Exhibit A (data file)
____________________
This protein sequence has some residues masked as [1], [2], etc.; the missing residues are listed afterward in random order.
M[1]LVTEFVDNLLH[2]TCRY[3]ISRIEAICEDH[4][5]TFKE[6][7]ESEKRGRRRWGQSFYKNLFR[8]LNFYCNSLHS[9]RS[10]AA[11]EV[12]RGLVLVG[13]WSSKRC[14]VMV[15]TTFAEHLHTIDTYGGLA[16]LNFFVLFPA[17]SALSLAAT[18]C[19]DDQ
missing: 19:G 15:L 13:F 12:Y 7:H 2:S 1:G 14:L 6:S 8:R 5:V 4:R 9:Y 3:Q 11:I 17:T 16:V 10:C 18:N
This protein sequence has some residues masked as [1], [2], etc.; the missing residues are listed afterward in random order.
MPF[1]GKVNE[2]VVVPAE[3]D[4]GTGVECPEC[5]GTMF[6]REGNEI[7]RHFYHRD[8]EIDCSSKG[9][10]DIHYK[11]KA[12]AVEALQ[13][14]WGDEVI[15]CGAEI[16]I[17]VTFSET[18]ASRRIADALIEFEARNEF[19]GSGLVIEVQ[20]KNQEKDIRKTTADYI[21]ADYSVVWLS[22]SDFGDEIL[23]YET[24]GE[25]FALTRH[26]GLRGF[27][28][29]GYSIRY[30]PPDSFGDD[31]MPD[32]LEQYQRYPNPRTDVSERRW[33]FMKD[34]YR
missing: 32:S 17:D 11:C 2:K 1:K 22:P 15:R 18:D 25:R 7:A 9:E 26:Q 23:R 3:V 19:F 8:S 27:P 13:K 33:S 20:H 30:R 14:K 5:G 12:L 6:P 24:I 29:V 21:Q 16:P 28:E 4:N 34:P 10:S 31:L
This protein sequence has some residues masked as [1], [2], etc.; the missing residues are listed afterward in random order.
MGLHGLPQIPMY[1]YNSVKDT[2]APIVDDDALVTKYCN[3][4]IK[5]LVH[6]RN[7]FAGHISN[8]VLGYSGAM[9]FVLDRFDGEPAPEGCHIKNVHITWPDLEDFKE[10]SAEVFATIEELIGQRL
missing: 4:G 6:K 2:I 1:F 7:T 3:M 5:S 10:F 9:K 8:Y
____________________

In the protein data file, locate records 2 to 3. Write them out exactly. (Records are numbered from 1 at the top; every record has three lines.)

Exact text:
This protein sequence has some residues masked as [1], [2], etc.; the missing residues are listed afterward in random order.
MPF[1]GKVNE[2]VVVPAE[3]D[4]GTGVECPEC[5]GTMF[6]REGNEI[7]RHFYHRD[8]EIDCSSKG[9][10]DIHYK[11]KA[12]AVEALQ[13][14]WGDEVI[15]CGAEI[16]I[17]VTFSET[18]ASRRIADALIEFEARNEF[19]GSGLVIEVQ[20]KNQEKDIRKTTADYI[21]ADYSVVWLS[22]SDFGDEIL[23]YET[24]GE[25]FALTRH[26]GLRGF[27][28][29]GYSIRY[30]PPDSFGDD[31]MPD[32]LEQYQRYPNPRTDVSERRW[33]FMKD[34]YR
missing: 32:S 17:D 11:C 2:K 1:K 22:P 15:R 18:D 25:R 7:A 9:E 26:Q 23:R 3:V 19:F 8:S 27:P 13:K 33:S 20:H 30:R 14:K 5:G 12:L 6:P 24:I 29:V 21:Q 16:P 28:E 4:N 34:P 10:S 31:L
This protein sequence has some residues masked as [1], [2], etc.; the missing residues are listed afterward in random order.
MGLHGLPQIPMY[1]YNSVKDT[2]APIVDDDALVTKYCN[3][4]IK[5]LVH[6]RN[7]FAGHISN[8]VLGYSGAM[9]FVLDRFDGEPAPEGCHIKNVHITWPDLEDFKE[10]SAEVFATIEELIGQRL
missing: 4:G 6:K 2:I 1:F 7:T 3:M 5:S 10:F 9:K 8:Y